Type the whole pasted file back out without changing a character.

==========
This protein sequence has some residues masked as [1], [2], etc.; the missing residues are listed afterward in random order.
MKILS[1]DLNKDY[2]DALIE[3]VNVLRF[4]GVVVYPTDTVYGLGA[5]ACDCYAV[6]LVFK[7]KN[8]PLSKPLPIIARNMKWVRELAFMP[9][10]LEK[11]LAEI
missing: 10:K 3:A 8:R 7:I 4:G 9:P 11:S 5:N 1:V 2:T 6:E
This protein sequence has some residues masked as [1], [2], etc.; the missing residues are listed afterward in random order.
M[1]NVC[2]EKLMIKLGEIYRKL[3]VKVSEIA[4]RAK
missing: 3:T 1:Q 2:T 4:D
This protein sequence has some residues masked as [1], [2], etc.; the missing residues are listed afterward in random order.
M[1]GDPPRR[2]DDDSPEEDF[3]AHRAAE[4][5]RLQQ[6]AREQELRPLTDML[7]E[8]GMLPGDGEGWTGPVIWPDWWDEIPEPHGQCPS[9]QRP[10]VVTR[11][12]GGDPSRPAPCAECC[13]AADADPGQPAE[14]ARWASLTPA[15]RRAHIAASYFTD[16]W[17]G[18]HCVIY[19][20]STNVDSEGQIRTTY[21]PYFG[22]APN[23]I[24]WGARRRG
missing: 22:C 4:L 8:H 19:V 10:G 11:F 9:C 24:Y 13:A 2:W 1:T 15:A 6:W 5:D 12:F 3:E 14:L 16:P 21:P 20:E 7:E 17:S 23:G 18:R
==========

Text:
This protein sequence has some residues masked as [1], [2], etc.; the missing residues are listed afterward in random order.
MKILS[1]DLNKDY[2]DALIE[3]VNVLRF[4]GVVVYPTDTVYGLGA[5]ACDCYAV[6]LVFK[7]KN[8]PLSKPLPIIARNMKWVRELAFMP[9][10]LEK[11]LAEI
missing: 10:K 3:A 8:R 7:I 4:G 9:P 11:S 5:N 1:V 2:T 6:E
This protein sequence has some residues masked as [1], [2], etc.; the missing residues are listed afterward in random order.
M[1]NVC[2]EKLMIKLGEIYRKL[3]VKVSEIA[4]RAK
missing: 3:T 1:Q 2:T 4:D
This protein sequence has some residues masked as [1], [2], etc.; the missing residues are listed afterward in random order.
M[1]GDPPRR[2]DDDSPEEDF[3]AHRAAE[4][5]RLQQ[6]AREQELRPLTDML[7]E[8]GMLPGDGEGWTGPVIWPDWWDEIPEPHGQCPS[9]QRP[10]VVTR[11][12]GGDPSRPAPCAECC[13]AADADPGQPAE[14]ARWASLTPA[15]RRAHIAASYFTD[16]W[17]G[18]HCVIY[19][20]STNVDSEGQIRTTY[21]PYFG[22]APN[23]I[24]WGARRRG
missing: 22:C 4:L 8:H 19:V 10:G 11:F 9:C 24:Y 13:A 2:W 1:T 15:A 6:W 5:D 12:F 3:E 14:L 16:P 21:P 20:E 7:E 17:S 23:G 18:R